The Big Four are the four largest accounting firms in the United States, as measured by revenue. They are Deloitte, Ernst&Young, PwC, and KPMG. Aside from auditing services, the Big Four offer tax, management consulting, valuation, market research, assurance, and legal advisory services. They are a leading source of tax law interpretation and experts on changes in accounting and auditing standards.

Breaking Down Big Four

Through industry consolidation that began in 1989, what used to be the Big Eight has become the Big Four today. The eight, in alphabetical order, were Arthur Andersen, Arthur Young, Coopers & Lybrand, Deloitte Haskin & Sells, Ernst & Whinney, Peat Marwick Mitchell, Price Waterhouse, and Touche Ross — all U.S. or U.K. entities. Arthur Young combined with Ernst & Whinney and Deloitte Haskin & Sells merged with Touche Ross to reduce the group count to six. Price Waterhouse and Coopers & Lybrand then merged their practices making it five. Following the collapse of Arthur Andersen, where some individuals foolishly thought shredding Enron documents was a good idea, the five became the present-day four.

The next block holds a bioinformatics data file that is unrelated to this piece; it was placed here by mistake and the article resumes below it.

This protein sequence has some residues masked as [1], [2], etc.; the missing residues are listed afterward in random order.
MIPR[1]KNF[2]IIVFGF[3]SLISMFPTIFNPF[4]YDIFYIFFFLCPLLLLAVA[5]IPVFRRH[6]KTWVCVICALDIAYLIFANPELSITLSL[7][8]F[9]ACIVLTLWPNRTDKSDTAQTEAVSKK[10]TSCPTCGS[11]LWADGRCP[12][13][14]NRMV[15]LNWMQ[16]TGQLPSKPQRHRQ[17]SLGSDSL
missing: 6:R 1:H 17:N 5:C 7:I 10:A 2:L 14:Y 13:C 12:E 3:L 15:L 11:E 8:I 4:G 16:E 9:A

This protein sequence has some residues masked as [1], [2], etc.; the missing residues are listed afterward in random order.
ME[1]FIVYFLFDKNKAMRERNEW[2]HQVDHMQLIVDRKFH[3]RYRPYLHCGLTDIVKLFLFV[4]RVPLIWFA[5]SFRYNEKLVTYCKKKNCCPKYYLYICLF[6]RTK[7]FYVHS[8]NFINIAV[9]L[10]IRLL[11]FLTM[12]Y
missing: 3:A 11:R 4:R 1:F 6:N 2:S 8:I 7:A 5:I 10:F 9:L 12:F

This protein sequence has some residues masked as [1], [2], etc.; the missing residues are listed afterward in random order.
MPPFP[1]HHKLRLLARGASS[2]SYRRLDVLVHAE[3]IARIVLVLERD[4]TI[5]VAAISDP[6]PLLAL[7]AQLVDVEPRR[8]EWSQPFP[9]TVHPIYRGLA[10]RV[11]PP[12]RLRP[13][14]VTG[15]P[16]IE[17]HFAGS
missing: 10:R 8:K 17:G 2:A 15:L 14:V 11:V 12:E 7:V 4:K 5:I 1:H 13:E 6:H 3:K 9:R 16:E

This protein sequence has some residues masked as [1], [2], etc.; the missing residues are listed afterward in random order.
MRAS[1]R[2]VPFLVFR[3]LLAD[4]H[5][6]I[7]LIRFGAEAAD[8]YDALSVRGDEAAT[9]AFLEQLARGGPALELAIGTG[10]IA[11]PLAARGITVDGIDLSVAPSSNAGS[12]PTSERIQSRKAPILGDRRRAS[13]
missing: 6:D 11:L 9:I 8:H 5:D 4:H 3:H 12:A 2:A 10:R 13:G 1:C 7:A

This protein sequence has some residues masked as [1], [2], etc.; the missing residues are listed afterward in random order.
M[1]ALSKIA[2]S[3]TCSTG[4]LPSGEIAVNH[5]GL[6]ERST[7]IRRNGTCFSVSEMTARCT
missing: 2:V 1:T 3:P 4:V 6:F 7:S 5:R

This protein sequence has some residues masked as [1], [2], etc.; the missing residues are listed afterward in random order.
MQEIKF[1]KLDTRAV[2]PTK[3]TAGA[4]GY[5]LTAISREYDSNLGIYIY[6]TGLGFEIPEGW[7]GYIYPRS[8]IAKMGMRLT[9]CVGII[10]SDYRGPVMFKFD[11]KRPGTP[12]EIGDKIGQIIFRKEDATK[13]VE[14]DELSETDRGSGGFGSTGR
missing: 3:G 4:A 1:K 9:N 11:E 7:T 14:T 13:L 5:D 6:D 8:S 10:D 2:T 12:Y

These firms perform most of the auditing work for the largest public companies. As of the end of 2017, the Big Four employed almost 1 million people in the aggregate, or an average of 250,000 employees per firm. According to their published reports, the average annual revenue was approximately $31 billion. With 360-degree views of companies and industries, the Big Four are authorities in the business. They have extensive recruiting and training programs for fresh graduates and sought-after passageways for tax and consulting professionals to and from many industrial sectors.

Critics of the Big Four

However, the Big Four is not without its critics. Despite all its resources and inside access to companies, these giants have not been the ones to uncover massive frauds that have caused the sharp pain to shareholders of companies and investors in funds. Enron and Worldcom were exposed by forensic accounting experts, not any of the Big Four. Critics say that the accounting firms do not want to ask too many tough questions of their paying clients or too assiduously investigate something suspicious in their books. That would be tantamount to biting the hand that feeds you.